From 1825 until 1827 Samuel Worcestor served the American Board of Commissioners for Foreign Missions at Brainerd. When his house was completed in November, 1827 at New Echota he moved to the Cherokee capital with his wife Ann, where they established a mission, a school and Worcestor served as town postmaster. Worcestor was known as the Messenger by the Cherokee, not only for his missionary work but because of his involvement with the Cherokee Phoenix. His arrest at New Echota in 1831 for his failure to obey a state law requiring him to get a permit to work in the Cherokee Nation gave rise the Worcestor v. Georgia, a U. S. Supreme Court case.

Vann Tavern

Inside Vann Tavern
Vann Tavern is the oldest structure on the site, built in 1805 by James Vann at his Chattahoochee Plantation, now Forsyth County. Vann was awarded the right to run the ferry across the Chattahoochee River in the Treaty of Tellico Blockhouse, which also gave the United States the right to build a federal road from Flowery Point, Georgia to Nashville, Tennessee. The tavern was the first stop west of the river and offered travelers the chance to spend the night undercover or have a drink.

In 1955 the tavern was removed from its site, which was scheduled to be covered by Lake Lanier and brought to New Echota. A small window on the back of the tavern allowed the innkeeper to serve guests that did not want to or couldn't come inside.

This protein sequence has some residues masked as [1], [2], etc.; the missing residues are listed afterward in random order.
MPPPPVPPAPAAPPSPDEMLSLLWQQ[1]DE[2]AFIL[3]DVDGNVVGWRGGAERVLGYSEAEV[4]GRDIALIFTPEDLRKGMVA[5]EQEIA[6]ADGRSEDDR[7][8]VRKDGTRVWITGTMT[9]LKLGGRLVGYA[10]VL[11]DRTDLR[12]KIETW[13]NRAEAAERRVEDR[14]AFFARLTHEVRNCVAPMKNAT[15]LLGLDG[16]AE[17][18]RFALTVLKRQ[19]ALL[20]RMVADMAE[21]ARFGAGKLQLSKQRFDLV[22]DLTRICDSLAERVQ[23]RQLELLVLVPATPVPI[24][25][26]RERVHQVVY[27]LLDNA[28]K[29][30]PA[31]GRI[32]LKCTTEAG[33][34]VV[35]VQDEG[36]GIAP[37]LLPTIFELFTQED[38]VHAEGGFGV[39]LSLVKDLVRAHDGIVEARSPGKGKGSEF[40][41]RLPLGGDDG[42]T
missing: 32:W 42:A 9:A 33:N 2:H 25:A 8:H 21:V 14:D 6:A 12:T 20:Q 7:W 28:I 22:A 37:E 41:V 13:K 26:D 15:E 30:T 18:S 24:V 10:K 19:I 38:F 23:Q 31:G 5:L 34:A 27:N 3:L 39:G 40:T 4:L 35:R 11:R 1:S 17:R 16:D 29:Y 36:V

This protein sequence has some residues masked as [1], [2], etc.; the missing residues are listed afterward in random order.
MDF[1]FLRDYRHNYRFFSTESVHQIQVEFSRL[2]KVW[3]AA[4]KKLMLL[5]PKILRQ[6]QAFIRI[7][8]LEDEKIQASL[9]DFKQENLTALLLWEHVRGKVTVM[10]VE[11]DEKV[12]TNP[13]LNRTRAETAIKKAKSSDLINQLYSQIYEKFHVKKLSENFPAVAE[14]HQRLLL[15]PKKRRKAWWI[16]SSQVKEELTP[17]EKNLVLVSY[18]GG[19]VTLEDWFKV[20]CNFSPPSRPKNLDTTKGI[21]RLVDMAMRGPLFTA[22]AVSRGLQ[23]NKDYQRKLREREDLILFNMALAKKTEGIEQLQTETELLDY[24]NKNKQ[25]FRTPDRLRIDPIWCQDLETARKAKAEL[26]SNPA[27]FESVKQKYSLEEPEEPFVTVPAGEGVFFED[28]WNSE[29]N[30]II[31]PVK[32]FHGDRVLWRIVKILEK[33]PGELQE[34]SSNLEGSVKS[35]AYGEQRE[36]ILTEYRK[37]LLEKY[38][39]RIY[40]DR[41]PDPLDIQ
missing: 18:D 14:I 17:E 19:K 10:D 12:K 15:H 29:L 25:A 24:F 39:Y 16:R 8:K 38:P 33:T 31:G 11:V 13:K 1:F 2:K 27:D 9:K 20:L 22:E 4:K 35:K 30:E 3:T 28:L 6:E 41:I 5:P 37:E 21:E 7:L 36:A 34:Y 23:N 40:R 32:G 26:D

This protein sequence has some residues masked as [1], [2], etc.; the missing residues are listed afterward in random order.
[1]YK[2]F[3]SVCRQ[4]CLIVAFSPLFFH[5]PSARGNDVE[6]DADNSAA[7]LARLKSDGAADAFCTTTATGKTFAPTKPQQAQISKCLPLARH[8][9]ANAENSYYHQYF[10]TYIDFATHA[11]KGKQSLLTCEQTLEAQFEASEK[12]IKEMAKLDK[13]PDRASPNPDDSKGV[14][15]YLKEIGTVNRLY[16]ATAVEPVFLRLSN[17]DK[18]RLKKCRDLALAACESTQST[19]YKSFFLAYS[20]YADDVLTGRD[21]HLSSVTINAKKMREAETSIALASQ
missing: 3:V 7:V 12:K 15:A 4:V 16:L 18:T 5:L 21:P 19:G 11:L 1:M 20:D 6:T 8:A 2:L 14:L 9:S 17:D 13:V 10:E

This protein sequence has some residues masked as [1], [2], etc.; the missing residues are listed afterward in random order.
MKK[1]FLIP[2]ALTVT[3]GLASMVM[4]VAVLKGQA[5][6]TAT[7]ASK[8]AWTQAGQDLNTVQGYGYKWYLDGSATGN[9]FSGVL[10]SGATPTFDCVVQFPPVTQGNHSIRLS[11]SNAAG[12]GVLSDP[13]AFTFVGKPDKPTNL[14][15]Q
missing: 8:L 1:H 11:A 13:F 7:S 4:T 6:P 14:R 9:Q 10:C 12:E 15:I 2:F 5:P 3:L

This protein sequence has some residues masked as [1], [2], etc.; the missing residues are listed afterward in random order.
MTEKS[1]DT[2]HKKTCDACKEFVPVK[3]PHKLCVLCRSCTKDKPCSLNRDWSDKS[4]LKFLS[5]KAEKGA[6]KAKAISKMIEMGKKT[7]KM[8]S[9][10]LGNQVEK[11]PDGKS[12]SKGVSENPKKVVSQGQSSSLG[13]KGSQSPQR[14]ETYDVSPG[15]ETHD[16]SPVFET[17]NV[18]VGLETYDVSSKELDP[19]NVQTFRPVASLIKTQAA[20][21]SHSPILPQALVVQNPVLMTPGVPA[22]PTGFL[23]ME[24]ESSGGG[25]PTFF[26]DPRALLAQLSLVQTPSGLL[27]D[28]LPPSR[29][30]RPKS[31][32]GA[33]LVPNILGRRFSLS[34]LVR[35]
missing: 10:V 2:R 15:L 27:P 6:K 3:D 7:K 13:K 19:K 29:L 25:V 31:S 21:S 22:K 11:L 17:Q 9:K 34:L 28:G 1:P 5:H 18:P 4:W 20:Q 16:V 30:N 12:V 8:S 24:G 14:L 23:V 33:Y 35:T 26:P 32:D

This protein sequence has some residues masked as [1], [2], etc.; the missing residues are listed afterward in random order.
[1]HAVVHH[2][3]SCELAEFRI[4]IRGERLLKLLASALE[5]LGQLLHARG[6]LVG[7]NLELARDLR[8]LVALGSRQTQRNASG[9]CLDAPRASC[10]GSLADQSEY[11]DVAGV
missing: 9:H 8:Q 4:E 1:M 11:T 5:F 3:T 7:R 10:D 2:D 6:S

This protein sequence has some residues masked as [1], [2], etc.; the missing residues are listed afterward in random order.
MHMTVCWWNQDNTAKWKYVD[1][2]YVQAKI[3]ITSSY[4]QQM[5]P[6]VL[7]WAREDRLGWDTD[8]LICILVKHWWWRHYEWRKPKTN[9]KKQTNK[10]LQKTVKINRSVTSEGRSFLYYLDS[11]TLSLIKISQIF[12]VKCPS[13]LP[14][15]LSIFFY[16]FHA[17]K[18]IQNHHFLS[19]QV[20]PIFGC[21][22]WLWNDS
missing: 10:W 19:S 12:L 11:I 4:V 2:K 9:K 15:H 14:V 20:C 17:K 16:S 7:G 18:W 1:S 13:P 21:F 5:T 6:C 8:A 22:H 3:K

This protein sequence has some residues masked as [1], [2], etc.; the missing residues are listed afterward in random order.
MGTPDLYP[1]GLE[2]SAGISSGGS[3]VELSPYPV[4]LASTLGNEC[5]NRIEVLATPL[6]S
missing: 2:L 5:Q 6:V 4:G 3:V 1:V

Cherokee Phoenix

Print shop for the Cherokee Phoenix
This is a recreation of the original print shop that produced the Cherokee Phoenix, the first American Indian newspaper published in America. With the help of Samuel Worcestor and the American Board of Commissioners for Foreign Missions Elias Boudinot obtain a printing press and specially-designed type was cast in the new Cherokee syllabary. On February 21, 1828 the first edition rolled off the press to an international audience. Boudinot was the first editor of the newspaper.

Georgia realized the importance of the printing press and repeatedly tried to shut it down with laws requiring permits to work in the Cherokee Nation aimed at Worcestor and the two white printers, and later with an attack on the building by the Georgia Guard. The Guard destroyed the press because the state had gotten wind of a plan by John Ross to move the printing press outside the state.

Elias Boudinot Home

Elias Boudinot home siter
Built for Elias Boudinot in 1827, only the foundation exists. The four corners of the house are marked by stones and the well near the home is original. The original cellar for the home's kitchen is near the home site. The Boudinot home was similar in style to the Worcestor home, with a front porch on the first floor and a covered porch on the second floor. The well sat between the home and the kitchen, which was an outbuilding. Also on the site were a smoke house, a stable, corn crib, garden, peach orchard, and apple orchard.

Contact Information

New Echota State Historic Site (Park)
1211 Chatsworth Hwy 225 N,
Calhoun, GA
(706) 624-1321


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County: Gordon County